The Abu Sayyaf armed group has released three Indonesian hostages in the southern Philippines a day after freeing a Norwegian captive held for a year and repeatedly threatened with beheading.

Sunday's release - negotiated by the Moro National Liberation Front rebels - took place on the island of Jolo in Sulu province.

Norwegian Kjartan Sekkingstad, who was let go on Saturday, described the ordeal as "devastating", carrying a backpack with a bullet hole as a reminder of a near-death experience, which included the decapitations of two Canadians kidnapped with him.

The three Indonesian hostages were identified as Lorence Koten, Theorus Kopong, and Emanuel Arakain. They were abducted from the Sabah state of Malaysia in July.

READ MORE: Abu Sayyaf frees Norwegian hostage Kjartan Sekkingstad

Sekkingstad, 56, said after his release he was treated "like a slave" by the group, which is linked to Islamic State of Iraq and the Levant (ISIL, also known as ISIS).

"[I was] always kept in the dark and given misinformation, like, not reliable information, psychological pressure like: 'You gonna be beheaded [on] such and such a date' - always threats hanging over your head," he said.

Sekkingstad, left, and Canadian Robert Hall, right, were abducted from a high-end tourist resort in September 2015 along with two other people [Reuters]
Sekkingstad, newly shaved but looking gaunt in a loose polo shirt, thanked all those who worked for his freedom.
"I am very happy to be alive and free," he said. "It's a beautiful feeling."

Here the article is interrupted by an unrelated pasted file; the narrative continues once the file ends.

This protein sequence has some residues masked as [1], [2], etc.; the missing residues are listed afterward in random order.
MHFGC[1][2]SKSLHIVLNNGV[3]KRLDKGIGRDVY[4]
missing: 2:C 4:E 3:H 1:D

Abu Ramie, a spokesman for Abu Sayyaf, said the group received a $638,000 ransom for Sekkingstad's release. The government of the Philippines said it did not pay the group and was unaware of any payment made by other parties.

Inside Abu Sayyaf: Blood, drugs and conspiracies

Sekkingstad was abducted from a luxury tourist resort in September 2015 alongside a Filipina woman, who has already been freed, and the two Canadian men.

Abu Sayyaf demanded a huge ransom for the release of the foreigners, and released videos in which they threatened the captives in a jungle clearing where they displayed ISIL-style black flags.
In April and June, the Canadians - John Ridsdel, 68, and Robert Hall, 67 - were beheaded after ransoms were not paid, while the Filipina, Marites Flor, was released.
After they decapitated Ridsdel, Sekkingstad was threatened by the fighters, who repeatedly told him, "You're next."

Duterte has deployed 7,000 troops to Sulu to go after Abu Sayyaf.

The United States and the Philippines have separately blacklisted the group as a "terrorist" organisation for bombings, extortion, kidnappings for ransom, and beheadings of locals and foreigners.

 

Source: Al Jazeera News And Agencies